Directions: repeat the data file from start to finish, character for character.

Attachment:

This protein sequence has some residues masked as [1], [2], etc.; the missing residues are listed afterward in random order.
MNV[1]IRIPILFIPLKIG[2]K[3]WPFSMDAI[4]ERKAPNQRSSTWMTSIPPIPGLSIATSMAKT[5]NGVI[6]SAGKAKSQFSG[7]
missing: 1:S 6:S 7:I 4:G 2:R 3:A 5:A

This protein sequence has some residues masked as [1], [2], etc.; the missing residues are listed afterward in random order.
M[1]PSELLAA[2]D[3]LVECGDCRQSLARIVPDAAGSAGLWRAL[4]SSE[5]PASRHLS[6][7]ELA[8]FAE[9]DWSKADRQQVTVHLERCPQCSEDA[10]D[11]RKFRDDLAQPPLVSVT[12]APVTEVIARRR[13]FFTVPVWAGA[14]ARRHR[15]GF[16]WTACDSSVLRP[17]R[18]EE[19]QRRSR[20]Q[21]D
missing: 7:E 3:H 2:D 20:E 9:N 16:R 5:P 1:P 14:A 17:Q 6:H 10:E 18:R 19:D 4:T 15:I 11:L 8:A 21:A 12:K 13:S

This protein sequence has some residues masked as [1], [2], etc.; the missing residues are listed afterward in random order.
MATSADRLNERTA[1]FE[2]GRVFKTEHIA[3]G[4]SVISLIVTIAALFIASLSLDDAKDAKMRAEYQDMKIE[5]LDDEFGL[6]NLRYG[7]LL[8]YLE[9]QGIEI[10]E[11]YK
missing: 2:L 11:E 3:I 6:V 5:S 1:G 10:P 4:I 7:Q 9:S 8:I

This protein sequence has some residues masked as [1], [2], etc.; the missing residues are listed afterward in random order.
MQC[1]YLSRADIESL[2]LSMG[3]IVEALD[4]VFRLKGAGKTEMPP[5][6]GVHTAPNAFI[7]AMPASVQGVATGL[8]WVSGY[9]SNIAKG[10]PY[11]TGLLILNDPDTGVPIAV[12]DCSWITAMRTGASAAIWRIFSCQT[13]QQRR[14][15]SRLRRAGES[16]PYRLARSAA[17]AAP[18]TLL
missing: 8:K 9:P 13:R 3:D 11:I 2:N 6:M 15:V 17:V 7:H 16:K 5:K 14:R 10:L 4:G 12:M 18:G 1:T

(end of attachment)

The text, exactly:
This protein sequence has some residues masked as [1], [2], etc.; the missing residues are listed afterward in random order.
MNV[1]IRIPILFIPLKIG[2]K[3]WPFSMDAI[4]ERKAPNQRSSTWMTSIPPIPGLSIATSMAKT[5]NGVI[6]SAGKAKSQFSG[7]
missing: 1:S 6:S 7:I 4:G 2:R 3:A 5:A

This protein sequence has some residues masked as [1], [2], etc.; the missing residues are listed afterward in random order.
M[1]PSELLAA[2]D[3]LVECGDCRQSLARIVPDAAGSAGLWRAL[4]SSE[5]PASRHLS[6][7]ELA[8]FAE[9]DWSKADRQQVTVHLERCPQCSEDA[10]D[11]RKFRDDLAQPPLVSVT[12]APVTEVIARRR[13]FFTVPVWAGA[14]ARRHR[15]GF[16]WTACDSSVLRP[17]R[18]EE[19]QRRSR[20]Q[21]D
missing: 7:E 3:H 2:D 20:E 9:N 16:R 5:P 1:P 14:A 17:Q 6:H 10:E 18:R 19:D 4:T 15:I 11:L 8:A 21:A 12:K 13:S

This protein sequence has some residues masked as [1], [2], etc.; the missing residues are listed afterward in random order.
MATSADRLNERTA[1]FE[2]GRVFKTEHIA[3]G[4]SVISLIVTIAALFIASLSLDDAKDAKMRAEYQDMKIE[5]LDDEFGL[6]NLRYG[7]LL[8]YLE[9]QGIEI[10]E[11]YK
missing: 2:L 11:E 3:I 6:V 5:S 1:G 10:P 4:I 7:Q 9:S 8:I

This protein sequence has some residues masked as [1], [2], etc.; the missing residues are listed afterward in random order.
MQC[1]YLSRADIESL[2]LSMG[3]IVEALD[4]VFRLKGAGKTEMPP[5][6]GVHTAPNAFI[7]AMPASVQGVATGL[8]WVSGY[9]SNIAKG[10]PY[11]TGLLILNDPDTGVPIAV[12]DCSWITAMRTGASAAIWRIFSCQT[13]QQRR[14][15]SRLRRAGES[16]PYRLARSAA[17]AAP[18]TLL
missing: 8:K 9:P 13:R 3:D 11:I 2:N 6:M 15:V 17:V 7:H 16:K 5:K 14:R 10:L 4:G 12:M 18:G 1:T